Caribbean Atlas

What are the driving forces currently shaping the Greater Caribbean?

It is this central question that this regularly updated electronic atlas seeks to address.

For an archipelago extending over nearly 4 000 km - from the tip of Florida or the Yucatan coast to Venezuela - to its continental rim, from Panama to Puerto Rico or Cuba to Trinidad, the local realities vary greatly whilst at the same time sharing common traits, as much in their history as in their daily life, and in the view held by their inhabitants of the outside world.

The caribbean is a mozaic

Here is a mosaic of tiny entities across the archipelago, a mosaic of larger islands in the Greater Antilles, or again a coastal mosaic divided between the large states around its margins, also part of the Greater Caribbean even if this sense of belonging has been differently perceived over pas centuries.

It is the sea, covering 4.3 million km² of the Caribbean and the Gulf of Mexico, that defines the Greater Caribbean. This sea has been the vehicle of its very construction, historical, economic, political and cultural, of all its constituent societies, with their common family ties as well as their variations and differences. It is an American "Mediterranean."

An american mediterranean

After having provided during the era of the sugar islands a key resource in the generation of wealth for the colonial powers, a bridge for the colonisation of the New World, for more than a century now the region has remained under the tutelage of the United States, the foremost economic and military power of the 20th century.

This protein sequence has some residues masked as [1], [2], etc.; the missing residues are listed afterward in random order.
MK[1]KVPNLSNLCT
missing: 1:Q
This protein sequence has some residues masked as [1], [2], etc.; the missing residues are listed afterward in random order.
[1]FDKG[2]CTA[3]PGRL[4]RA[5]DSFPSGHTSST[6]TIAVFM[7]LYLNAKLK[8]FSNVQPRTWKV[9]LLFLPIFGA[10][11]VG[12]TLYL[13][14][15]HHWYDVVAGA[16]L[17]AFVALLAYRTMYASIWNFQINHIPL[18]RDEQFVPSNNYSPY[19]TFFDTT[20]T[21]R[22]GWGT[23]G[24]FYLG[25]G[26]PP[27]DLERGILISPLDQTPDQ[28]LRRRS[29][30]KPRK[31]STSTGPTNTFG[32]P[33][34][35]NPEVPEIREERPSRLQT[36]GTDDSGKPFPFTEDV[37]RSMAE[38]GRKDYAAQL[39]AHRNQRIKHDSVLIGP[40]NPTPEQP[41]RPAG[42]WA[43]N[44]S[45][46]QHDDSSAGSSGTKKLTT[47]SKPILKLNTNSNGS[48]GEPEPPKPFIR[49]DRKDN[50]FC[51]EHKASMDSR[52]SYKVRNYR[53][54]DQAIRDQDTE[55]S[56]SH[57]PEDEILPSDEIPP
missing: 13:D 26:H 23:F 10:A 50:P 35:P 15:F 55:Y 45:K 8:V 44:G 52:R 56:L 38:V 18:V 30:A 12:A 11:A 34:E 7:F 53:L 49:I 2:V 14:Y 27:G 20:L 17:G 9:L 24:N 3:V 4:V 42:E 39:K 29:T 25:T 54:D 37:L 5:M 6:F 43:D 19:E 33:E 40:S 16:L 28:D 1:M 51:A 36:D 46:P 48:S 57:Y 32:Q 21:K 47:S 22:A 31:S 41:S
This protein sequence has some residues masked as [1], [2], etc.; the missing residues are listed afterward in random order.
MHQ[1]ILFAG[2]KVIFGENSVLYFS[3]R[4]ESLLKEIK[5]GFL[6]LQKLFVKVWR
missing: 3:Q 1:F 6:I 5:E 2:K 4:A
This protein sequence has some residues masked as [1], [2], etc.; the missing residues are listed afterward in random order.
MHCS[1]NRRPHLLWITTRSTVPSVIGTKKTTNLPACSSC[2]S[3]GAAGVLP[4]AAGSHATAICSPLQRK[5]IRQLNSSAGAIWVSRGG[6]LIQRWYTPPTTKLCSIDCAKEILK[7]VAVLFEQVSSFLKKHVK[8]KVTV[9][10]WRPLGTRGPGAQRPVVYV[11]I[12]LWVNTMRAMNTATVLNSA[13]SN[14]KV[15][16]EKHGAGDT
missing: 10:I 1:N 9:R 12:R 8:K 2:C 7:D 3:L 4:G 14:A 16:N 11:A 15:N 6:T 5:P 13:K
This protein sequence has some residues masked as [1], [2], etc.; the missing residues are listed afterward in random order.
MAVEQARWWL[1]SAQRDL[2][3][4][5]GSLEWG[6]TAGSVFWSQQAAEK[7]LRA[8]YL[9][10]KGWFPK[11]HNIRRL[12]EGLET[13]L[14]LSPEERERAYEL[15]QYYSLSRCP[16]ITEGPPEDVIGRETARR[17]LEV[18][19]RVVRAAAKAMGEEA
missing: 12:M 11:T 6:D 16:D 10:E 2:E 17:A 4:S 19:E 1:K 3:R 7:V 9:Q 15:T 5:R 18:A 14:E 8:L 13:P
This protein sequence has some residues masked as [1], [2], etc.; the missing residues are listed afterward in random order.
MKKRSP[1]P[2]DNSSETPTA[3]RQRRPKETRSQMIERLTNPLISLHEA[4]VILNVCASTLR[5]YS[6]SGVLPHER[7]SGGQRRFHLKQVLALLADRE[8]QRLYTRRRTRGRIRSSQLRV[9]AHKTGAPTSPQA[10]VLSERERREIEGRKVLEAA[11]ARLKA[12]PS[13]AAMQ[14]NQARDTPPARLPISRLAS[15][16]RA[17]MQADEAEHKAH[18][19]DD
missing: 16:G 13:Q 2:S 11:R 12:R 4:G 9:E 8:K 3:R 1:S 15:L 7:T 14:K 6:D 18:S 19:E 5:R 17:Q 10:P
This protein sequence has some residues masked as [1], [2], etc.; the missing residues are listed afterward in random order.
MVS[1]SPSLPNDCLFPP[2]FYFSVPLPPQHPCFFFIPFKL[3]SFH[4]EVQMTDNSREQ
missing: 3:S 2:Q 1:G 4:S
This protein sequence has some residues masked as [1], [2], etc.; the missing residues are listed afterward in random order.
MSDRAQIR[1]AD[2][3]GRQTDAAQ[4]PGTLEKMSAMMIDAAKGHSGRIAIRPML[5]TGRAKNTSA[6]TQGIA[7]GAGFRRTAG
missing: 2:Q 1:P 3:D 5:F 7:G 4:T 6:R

American influence may be decisive, omnipresent, yet the Caribbean is far from being simply reduced to that status. With the exception of Cuba, numerous events over recent decades indicate the regular occurrence of initiatives pursued in common across this great spatial mosaic. Constantly at play in a combination of a central role by the major regional power, the self-assertiveness of each Caribbean entity, and attempts to arrive at cooperative outcomes albeit shaped by differing geometries.

The histories specific to each political entity, their relations with former colonial powers, the residual direct presence of a few European states, the current links to the European Union, the recent influence being exerted by Asian countries, the resonances shared with countries of South and Central America, global economic changes, including energy production, the particular role of Miami as primate city of the Caribbean? all in turn contribute to a constant reformulation of a Caribbean position. This may relate as much to the economic health of individual societies as to their place in wealth creation, in international exchange, their cultural identity, their degree of cooperation regionally, or their political standing in the contemporary world.

It is about this diversity as much as these common trajectories, this construction of plural identities, that the Atlas of the Caribbean will provide an on-going analysis.

Author: Pascal Buleon